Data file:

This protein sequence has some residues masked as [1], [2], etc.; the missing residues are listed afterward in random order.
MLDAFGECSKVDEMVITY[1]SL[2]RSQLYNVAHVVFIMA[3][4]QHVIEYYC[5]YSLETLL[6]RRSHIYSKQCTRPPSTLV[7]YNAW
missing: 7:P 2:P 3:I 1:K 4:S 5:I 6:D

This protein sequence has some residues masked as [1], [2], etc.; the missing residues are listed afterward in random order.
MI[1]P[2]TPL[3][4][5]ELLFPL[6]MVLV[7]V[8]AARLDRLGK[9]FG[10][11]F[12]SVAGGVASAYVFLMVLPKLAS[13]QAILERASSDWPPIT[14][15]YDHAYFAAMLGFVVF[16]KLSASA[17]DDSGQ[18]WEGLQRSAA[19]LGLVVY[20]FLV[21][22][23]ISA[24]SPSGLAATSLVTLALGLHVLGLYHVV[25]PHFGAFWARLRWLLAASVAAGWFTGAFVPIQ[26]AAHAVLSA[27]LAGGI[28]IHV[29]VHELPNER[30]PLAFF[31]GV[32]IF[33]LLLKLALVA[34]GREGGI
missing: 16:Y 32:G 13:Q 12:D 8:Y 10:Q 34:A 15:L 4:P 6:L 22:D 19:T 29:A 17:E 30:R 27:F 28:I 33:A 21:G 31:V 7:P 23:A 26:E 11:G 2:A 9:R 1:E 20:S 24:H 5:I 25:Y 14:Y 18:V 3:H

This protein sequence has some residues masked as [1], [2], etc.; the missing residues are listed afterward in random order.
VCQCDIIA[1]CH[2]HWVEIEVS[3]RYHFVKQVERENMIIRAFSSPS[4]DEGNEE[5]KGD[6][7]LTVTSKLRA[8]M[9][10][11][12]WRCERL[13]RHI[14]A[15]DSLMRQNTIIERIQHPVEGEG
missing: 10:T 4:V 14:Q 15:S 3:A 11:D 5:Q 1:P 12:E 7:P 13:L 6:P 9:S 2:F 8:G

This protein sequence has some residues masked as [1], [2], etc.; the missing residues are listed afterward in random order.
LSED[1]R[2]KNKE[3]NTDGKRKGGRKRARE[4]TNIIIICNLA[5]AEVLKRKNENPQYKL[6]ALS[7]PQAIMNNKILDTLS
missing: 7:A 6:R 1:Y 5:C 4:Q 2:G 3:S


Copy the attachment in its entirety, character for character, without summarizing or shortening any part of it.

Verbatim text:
This protein sequence has some residues masked as [1], [2], etc.; the missing residues are listed afterward in random order.
MLDAFGECSKVDEMVITY[1]SL[2]RSQLYNVAHVVFIMA[3][4]QHVIEYYC[5]YSLETLL[6]RRSHIYSKQCTRPPSTLV[7]YNAW
missing: 7:P 2:P 3:I 1:K 4:S 5:I 6:D

This protein sequence has some residues masked as [1], [2], etc.; the missing residues are listed afterward in random order.
MI[1]P[2]TPL[3][4][5]ELLFPL[6]MVLV[7]V[8]AARLDRLGK[9]FG[10][11]F[12]SVAGGVASAYVFLMVLPKLAS[13]QAILERASSDWPPIT[14][15]YDHAYFAAMLGFVVF[16]KLSASA[17]DDSGQ[18]WEGLQRSAA[19]LGLVVY[20]FLV[21][22][23]ISA[24]SPSGLAATSLVTLALGLHVLGLYHVV[25]PHFGAFWARLRWLLAASVAAGWFTGAFVPIQ[26]AAHAVLSA[27]LAGGI[28]IHV[29]VHELPNER[30]PLAFF[31]GV[32]IF[33]LLLKLALVA[34]GREGGI
missing: 16:Y 32:G 13:Q 12:D 8:Y 10:Q 34:A 15:L 4:P 6:L 22:D 19:T 29:A 17:E 30:R 27:F 28:I 33:A 21:G 31:V 7:P 23:A 26:E 11:G 2:A 9:R 1:E 20:S 24:H 5:I 25:Y 14:Y 18:V 3:H

This protein sequence has some residues masked as [1], [2], etc.; the missing residues are listed afterward in random order.
VCQCDIIA[1]CH[2]HWVEIEVS[3]RYHFVKQVERENMIIRAFSSPS[4]DEGNEE[5]KGD[6][7]LTVTSKLRA[8]M[9][10][11][12]WRCERL[13]RHI[14]A[15]DSLMRQNTIIERIQHPVEGEG
missing: 10:T 4:V 14:Q 15:S 3:A 11:D 5:Q 1:P 12:E 7:P 13:L 6:P 9:S 2:F 8:G

This protein sequence has some residues masked as [1], [2], etc.; the missing residues are listed afterward in random order.
LSED[1]R[2]KNKE[3]NTDGKRKGGRKRARE[4]TNIIIICNLA[5]AEVLKRKNENPQYKL[6]ALS[7]PQAIMNNKILDTLS
missing: 7:A 6:R 1:Y 5:C 4:Q 2:G 3:S